Springtime is approaching, and the best flower arrangements, both in your garden as well as in your home, can bring the life back that the cold, grey winter took away. And, besides Mardi Gras, St. Patrick’s Day, and May Day, Easter is probably one of the springiest holidays there is. Here are 15 gorgeous flower arrangements you need for your Easter party, with the meanings of each one inspired by Florists’ Transworld Delivery (FTD).
1. Multi-Colored Roses
What’s cool about roses is that each color, beautiful in their own unique way, has its own significant meaning. I’m sure every romantic knows that red roses symbolize “love and romance, pink roses symbolize gratitude, grace, admiration, and joy, orange roses symbolize enthusiasm and passion, yellow roses symbolize friendship, and white roses symbolize innocence and purity.” There are many other colored roses one can find, like peach (which represents modesty, genuineness, sincerity, and gratitude), ivory (which symbolizes charm, thoughtfulness, and gracefulness), or even lavender (which can symbolize enchantment, wonder, splendor, and mystery). Whatever colors you choose, it’ll for sure brighten up the center of the table. You could even make a rainbow with literally all the colors.
I put this flower below roses, as they are both my favorite flowers. The color of the sunflower, as bright as the sun, symbolizes “vitality, intelligence, and happiness. The color yellow also traditionally symbolizes friendship. Sunflowers also symbolize worship and faithfulness in various religions because of their resemblance to the sun, which is associated with spiritual knowledge and the desire to seek light and truth. The Incas used sunflowers to symbolize the Sun God and brought them to temples for worship. The priestesses also wore sunflowers on their garments and as crowns.”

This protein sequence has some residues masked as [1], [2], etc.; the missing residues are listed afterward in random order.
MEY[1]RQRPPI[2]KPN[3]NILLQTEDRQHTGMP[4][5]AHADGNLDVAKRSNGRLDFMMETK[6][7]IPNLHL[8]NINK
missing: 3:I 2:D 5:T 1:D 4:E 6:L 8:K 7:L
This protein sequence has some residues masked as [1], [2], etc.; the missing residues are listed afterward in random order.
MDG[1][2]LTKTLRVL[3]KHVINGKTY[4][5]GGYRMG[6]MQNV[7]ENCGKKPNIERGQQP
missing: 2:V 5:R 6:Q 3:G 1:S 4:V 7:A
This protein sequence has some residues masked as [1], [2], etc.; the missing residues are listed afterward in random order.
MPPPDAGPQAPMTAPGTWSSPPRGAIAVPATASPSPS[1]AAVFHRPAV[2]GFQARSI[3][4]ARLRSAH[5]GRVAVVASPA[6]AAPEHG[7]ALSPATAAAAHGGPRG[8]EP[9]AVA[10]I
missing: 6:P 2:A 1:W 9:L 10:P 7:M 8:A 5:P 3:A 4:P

3. Candy Centerpieces
Other than flowers in the springtime, the thing that’s commonly the most associated with Easter is candy. I’m talking chocolate bunnies, chocolate eggs, jellybeans, everything of that sort that you’d most likely find in the plastic eggs hiding around every corner. How you choose to line them up is totally up to you. One may build it entirely out of a combination of the wrapped chocolate eggs as well as the candy-coated ones all in a vase with unwrapped chocolate bunnies on a playfield of grass at the center of the table. But, that’s just me.
4. Yellow and White Daisies
An old Celtic legend says that daisies symbolize “innocence and purity. According to the legend, whenever an infant died, God sprinkled daisies over the earth to cheer the parents up.” They also symbolize “chastity and transformation because of the Roman myth of Vertumnus and Belides. Vertumnus, the god of seasons and gardens, became enamored with Belides, a nymph. He continuously pursued her, and in order to escape his affections, she turned herself into a daisy. Daisy’s scientific name Bellis stems from this story.”
This is probably a flower that’s seen the most in terms of Easter decorations, so it only makes sense that they’re seen in the center of your flower arrangements. Tulips commonly mean “perfect love. The meaning of perfect love is tied to Turkish and Persian legends about the love between Farhad and Shirin. There are a few variations of this tale. According to one story, Farhad was a prince. He was in love with a beautiful girl named Shirin. Unfortunately, Shirin is murdered, and this tears Farhad apart. In desperation, Farhad rides his horse of a cliff, and a red tulip grows where his blood touches the ground — the symbol for perfect love.” Like roses, tulips come in many amazing colors with very different meanings. Red tulips “grow as signs of everlasting love, pink symbolizes happiness and confidence, purple symbolizes royalty, yellow symbolizes cheerful thoughts, and white symbolizes forgiveness.”
6. Carrot Centerpiece